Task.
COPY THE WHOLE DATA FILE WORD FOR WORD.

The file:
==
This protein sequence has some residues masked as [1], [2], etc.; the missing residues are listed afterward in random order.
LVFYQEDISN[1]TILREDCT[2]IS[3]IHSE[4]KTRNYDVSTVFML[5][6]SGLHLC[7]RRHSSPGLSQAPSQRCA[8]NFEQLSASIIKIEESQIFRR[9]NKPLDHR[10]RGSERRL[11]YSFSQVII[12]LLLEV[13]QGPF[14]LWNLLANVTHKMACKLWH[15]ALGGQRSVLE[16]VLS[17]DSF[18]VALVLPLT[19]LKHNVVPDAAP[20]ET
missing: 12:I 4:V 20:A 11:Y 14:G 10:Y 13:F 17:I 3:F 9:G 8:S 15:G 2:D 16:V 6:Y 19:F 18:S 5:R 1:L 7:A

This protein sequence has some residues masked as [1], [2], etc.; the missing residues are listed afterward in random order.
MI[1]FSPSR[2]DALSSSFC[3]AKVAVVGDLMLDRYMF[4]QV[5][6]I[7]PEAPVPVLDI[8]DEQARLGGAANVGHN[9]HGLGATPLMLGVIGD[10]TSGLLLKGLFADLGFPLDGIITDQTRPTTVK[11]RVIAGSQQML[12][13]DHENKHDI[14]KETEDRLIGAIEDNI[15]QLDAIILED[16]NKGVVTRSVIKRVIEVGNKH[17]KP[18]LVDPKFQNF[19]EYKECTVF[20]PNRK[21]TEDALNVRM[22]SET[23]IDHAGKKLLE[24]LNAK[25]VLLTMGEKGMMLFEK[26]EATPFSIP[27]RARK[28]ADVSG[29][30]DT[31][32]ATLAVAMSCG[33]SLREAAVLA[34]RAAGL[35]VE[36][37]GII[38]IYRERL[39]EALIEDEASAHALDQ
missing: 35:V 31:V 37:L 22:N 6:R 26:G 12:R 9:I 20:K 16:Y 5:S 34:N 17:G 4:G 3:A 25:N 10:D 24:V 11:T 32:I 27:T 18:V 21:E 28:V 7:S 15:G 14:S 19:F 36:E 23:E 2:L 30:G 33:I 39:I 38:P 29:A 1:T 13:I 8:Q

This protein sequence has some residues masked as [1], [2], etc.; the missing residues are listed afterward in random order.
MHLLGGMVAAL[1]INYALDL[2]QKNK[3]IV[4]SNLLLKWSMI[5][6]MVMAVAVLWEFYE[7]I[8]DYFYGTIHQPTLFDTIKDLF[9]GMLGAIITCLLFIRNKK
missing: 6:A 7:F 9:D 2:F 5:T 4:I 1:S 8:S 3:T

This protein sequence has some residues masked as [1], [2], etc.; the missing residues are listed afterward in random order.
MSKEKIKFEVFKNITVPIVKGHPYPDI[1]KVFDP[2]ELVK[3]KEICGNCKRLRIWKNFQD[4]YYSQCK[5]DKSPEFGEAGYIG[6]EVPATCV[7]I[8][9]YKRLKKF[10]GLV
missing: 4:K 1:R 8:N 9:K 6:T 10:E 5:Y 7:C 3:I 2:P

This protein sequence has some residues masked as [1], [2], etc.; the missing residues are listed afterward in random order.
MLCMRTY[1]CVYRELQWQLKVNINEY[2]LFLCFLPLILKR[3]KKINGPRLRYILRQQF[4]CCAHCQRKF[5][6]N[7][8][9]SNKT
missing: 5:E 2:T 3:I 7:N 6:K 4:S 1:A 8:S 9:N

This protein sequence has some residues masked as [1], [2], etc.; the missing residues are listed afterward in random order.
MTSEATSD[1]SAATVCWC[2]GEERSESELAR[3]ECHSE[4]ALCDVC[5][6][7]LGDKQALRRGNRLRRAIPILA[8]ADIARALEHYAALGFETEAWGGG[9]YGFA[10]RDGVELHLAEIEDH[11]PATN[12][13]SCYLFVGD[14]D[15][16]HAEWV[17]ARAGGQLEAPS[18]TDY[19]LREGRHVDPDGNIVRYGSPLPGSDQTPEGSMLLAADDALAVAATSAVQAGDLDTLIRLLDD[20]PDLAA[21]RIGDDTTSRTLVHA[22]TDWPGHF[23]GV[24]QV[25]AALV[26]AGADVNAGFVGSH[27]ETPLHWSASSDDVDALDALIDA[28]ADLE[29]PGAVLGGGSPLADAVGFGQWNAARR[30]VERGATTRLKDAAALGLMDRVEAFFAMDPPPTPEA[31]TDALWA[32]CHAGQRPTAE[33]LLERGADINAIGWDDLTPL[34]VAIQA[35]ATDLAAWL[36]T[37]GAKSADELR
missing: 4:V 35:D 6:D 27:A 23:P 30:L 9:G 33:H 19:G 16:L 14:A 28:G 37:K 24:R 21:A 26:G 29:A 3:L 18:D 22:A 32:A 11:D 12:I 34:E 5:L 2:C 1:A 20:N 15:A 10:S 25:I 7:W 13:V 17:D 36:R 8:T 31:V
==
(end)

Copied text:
This protein sequence has some residues masked as [1], [2], etc.; the missing residues are listed afterward in random order.
LVFYQEDISN[1]TILREDCT[2]IS[3]IHSE[4]KTRNYDVSTVFML[5][6]SGLHLC[7]RRHSSPGLSQAPSQRCA[8]NFEQLSASIIKIEESQIFRR[9]NKPLDHR[10]RGSERRL[11]YSFSQVII[12]LLLEV[13]QGPF[14]LWNLLANVTHKMACKLWH[15]ALGGQRSVLE[16]VLS[17]DSF[18]VALVLPLT[19]LKHNVVPDAAP[20]ET
missing: 12:I 4:V 20:A 11:Y 14:G 10:Y 13:F 17:I 3:F 9:G 8:S 15:G 2:D 16:V 6:Y 19:F 18:S 5:R 1:L 7:A

This protein sequence has some residues masked as [1], [2], etc.; the missing residues are listed afterward in random order.
MI[1]FSPSR[2]DALSSSFC[3]AKVAVVGDLMLDRYMF[4]QV[5][6]I[7]PEAPVPVLDI[8]DEQARLGGAANVGHN[9]HGLGATPLMLGVIGD[10]TSGLLLKGLFADLGFPLDGIITDQTRPTTVK[11]RVIAGSQQML[12][13]DHENKHDI[14]KETEDRLIGAIEDNI[15]QLDAIILED[16]NKGVVTRSVIKRVIEVGNKH[17]KP[18]LVDPKFQNF[19]EYKECTVF[20]PNRK[21]TEDALNVRM[22]SET[23]IDHAGKKLLE[24]LNAK[25]VLLTMGEKGMMLFEK[26]EATPFSIP[27]RARK[28]ADVSG[29][30]DT[31][32]ATLAVAMSCG[33]SLREAAVLA[34]RAAGL[35]VE[36][37]GII[38]IYRERL[39]EALIEDEASAHALDQ
missing: 35:V 31:V 37:L 22:N 6:R 26:G 12:R 9:I 20:K 16:Y 5:S 34:N 17:G 4:G 3:A 25:N 10:D 24:V 11:T 32:I 27:T 18:V 21:E 28:V 7:S 15:G 14:S 19:F 36:E 23:E 2:L 30:G 33:I 39:I 38:P 29:A 1:T 13:I 8:Q

This protein sequence has some residues masked as [1], [2], etc.; the missing residues are listed afterward in random order.
MHLLGGMVAAL[1]INYALDL[2]QKNK[3]IV[4]SNLLLKWSMI[5][6]MVMAVAVLWEFYE[7]I[8]DYFYGTIHQPTLFDTIKDLF[9]GMLGAIITCLLFIRNKK
missing: 6:A 7:F 9:D 2:F 5:T 4:I 1:S 8:S 3:T

This protein sequence has some residues masked as [1], [2], etc.; the missing residues are listed afterward in random order.
MSKEKIKFEVFKNITVPIVKGHPYPDI[1]KVFDP[2]ELVK[3]KEICGNCKRLRIWKNFQD[4]YYSQCK[5]DKSPEFGEAGYIG[6]EVPATCV[7]I[8][9]YKRLKKF[10]GLV
missing: 4:K 1:R 8:N 9:K 6:T 10:E 5:Y 7:C 3:I 2:P

This protein sequence has some residues masked as [1], [2], etc.; the missing residues are listed afterward in random order.
MLCMRTY[1]CVYRELQWQLKVNINEY[2]LFLCFLPLILKR[3]KKINGPRLRYILRQQF[4]CCAHCQRKF[5][6]N[7][8][9]SNKT
missing: 5:E 2:T 3:I 7:N 6:K 4:S 1:A 8:S 9:N

This protein sequence has some residues masked as [1], [2], etc.; the missing residues are listed afterward in random order.
MTSEATSD[1]SAATVCWC[2]GEERSESELAR[3]ECHSE[4]ALCDVC[5][6][7]LGDKQALRRGNRLRRAIPILA[8]ADIARALEHYAALGFETEAWGGG[9]YGFA[10]RDGVELHLAEIEDH[11]PATN[12][13]SCYLFVGD[14]D[15][16]HAEWV[17]ARAGGQLEAPS[18]TDY[19]LREGRHVDPDGNIVRYGSPLPGSDQTPEGSMLLAADDALAVAATSAVQAGDLDTLIRLLDD[20]PDLAA[21]RIGDDTTSRTLVHA[22]TDWPGHF[23]GV[24]QV[25]AALV[26]AGADVNAGFVGSH[27]ETPLHWSASSDDVDALDALIDA[28]ADLE[29]PGAVLGGGSPLADAVGFGQWNAARR[30]VERGATTRLKDAAALGLMDRVEAFFAMDPPPTPEA[31]TDALWA[32]CHAGQRPTAE[33]LLERGADINAIGWDDLTPL[34]VAIQA[35]ATDLAAWL[36]T[37]GAKSADELR
missing: 4:V 35:D 6:D 27:A 23:P 30:L 9:G 33:H 19:G 16:L 14:A 28:G 37:K 24:R 21:A 26:G 29:A 3:L 18:D 22:A 32:A 11:D 12:I 34:E 5:L 2:C 1:A 20:N 15:A 10:S 25:I 7:W 13:V 17:D 36:R 8:T 31:V